The “infrastructure” component of Minister Patricia de Lille’s Department of Public Works and Infrastructure has come under fire for the Beit Bridge fence upgrade and now plans to spend R5 billion upgrading land borders with four neighbouring countries.
While the nod of approval for its role in land border infrastructure is welcome and will ease the burden on an already over-stretched SA Army border protection deployment, there are reservations.
Top of the list is the Democratic Alliance (DA) whose shadow deputy public works and infrastructure minister Samantha Graham-Maré put the public spotlight onto De Lille’s department regarding the over-priced and unfit for purpose Beit Bridge fence.
Speaking after the Parliamentary Portfolio Committee on Public Works and Infrastructure (DPWI) was updated with a “Progress Report: Site clearance for intergrated (sic) border line fencing and patrol roads” she noted, among others, the proposed R5 billion spend was “only” for a portion of South Africa’s total land border of over four thousand kilometres.
“Making it worse is the expenditure is for basic infrastructure only and is based on two-year-old estimates,” she told defenceWeb.
“There is no disputing the absolute necessity of addressing border security. Recent oversight visits reveal the DPWI was involved in two different ‘emergency’ border fencing projects which deviated from normal procurement processes and carried a hefty price tag borne by the South African public.
“We cannot endorse a new border security proposal that is vague on proposed costs and already lodged with the Infrastructure Investment Office for future financing at a cost of R5 billion,” she said.
Graham-Maré also expressed concern as regards De Lille’s department apparently not being part of the new and still to become operational Border Management Authority (BMA).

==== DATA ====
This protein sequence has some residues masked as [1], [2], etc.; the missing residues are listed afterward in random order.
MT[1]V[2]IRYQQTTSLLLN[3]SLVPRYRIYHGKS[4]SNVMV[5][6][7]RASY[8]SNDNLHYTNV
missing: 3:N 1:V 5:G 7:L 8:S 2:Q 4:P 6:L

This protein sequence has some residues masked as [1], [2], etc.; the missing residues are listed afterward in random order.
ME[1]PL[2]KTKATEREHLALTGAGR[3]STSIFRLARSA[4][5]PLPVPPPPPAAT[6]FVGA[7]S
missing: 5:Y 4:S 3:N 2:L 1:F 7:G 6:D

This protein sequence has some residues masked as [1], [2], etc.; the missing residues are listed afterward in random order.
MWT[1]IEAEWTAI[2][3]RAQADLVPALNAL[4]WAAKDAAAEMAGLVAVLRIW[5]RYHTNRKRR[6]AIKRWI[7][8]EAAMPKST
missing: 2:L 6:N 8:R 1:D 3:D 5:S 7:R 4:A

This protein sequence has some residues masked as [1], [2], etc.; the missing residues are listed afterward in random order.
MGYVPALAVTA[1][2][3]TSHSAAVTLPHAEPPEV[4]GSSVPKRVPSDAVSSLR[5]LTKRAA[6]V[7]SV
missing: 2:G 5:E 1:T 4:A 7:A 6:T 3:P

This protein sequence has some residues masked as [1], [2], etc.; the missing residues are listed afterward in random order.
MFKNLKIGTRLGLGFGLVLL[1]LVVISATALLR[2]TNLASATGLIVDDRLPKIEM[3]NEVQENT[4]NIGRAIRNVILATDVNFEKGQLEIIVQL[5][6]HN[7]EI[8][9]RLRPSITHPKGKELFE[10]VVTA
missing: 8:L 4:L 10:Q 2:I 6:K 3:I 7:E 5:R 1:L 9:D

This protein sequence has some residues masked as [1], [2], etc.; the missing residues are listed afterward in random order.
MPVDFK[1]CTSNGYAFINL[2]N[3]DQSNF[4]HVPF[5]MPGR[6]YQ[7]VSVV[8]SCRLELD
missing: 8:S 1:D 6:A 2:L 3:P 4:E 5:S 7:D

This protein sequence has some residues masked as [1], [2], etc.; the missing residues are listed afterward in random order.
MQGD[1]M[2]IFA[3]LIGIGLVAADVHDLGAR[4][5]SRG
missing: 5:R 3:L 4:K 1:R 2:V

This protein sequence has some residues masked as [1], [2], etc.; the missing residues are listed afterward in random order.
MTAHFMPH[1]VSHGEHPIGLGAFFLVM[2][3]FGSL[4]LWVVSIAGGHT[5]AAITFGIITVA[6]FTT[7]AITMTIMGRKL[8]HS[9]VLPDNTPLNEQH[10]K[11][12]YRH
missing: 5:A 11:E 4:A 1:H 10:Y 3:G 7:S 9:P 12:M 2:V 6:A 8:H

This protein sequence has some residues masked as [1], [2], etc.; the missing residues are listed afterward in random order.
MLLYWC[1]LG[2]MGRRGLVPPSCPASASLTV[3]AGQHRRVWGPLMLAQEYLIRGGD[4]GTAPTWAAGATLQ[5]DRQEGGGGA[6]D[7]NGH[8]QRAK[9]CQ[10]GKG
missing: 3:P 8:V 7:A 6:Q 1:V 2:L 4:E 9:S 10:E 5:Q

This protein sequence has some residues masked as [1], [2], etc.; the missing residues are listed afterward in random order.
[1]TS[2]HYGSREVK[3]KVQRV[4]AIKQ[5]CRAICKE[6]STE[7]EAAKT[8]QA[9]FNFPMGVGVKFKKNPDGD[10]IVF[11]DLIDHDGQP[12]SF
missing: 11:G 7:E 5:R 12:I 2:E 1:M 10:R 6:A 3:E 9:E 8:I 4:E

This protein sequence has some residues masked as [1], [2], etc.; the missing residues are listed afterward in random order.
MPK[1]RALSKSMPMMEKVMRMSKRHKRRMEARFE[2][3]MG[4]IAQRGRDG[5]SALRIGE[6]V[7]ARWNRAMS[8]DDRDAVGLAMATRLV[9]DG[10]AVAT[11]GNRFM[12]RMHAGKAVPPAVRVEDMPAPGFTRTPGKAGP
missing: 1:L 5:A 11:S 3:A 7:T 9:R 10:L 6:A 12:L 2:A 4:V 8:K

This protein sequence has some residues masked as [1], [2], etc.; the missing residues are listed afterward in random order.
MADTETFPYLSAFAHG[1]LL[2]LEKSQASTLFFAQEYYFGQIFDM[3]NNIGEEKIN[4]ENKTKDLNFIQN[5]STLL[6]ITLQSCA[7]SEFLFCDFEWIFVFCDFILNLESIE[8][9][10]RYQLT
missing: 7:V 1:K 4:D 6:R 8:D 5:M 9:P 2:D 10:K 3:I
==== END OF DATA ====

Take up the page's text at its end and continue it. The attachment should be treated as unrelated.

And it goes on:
“The recent enactment of the Border Management Act will create the BMA, a multi-department organisation responsible for the functioning and protection of our borders.
“It is concerning the DPWI, as custodian of all state infrastructure, is not statutorily mandated to serve on the BMA. That does not preclude the DPWI from consulting with stakeholders to ensure the final product meets client needs. The washing line at Beit Bridge is a prime example of the DPWI acting in isolation and delivering an overpriced and completely unsuitable end product,” she said in a disparaging reference to the hastily erected 40km of fence supposedly as a coronavirus deterrent at the height of the national state of disaster.
“De Lille behaves as if she is the ultimate arbiter of all things infrastructure and can act alone on developments in this sector. This behaviour has already cost this country R40 million. She needs to understand the mandate of her department, as well as her role and act in accordance. Until the Department has received sign-off from the BMA, it is premature to be asking for a R5 billion pledge from government.”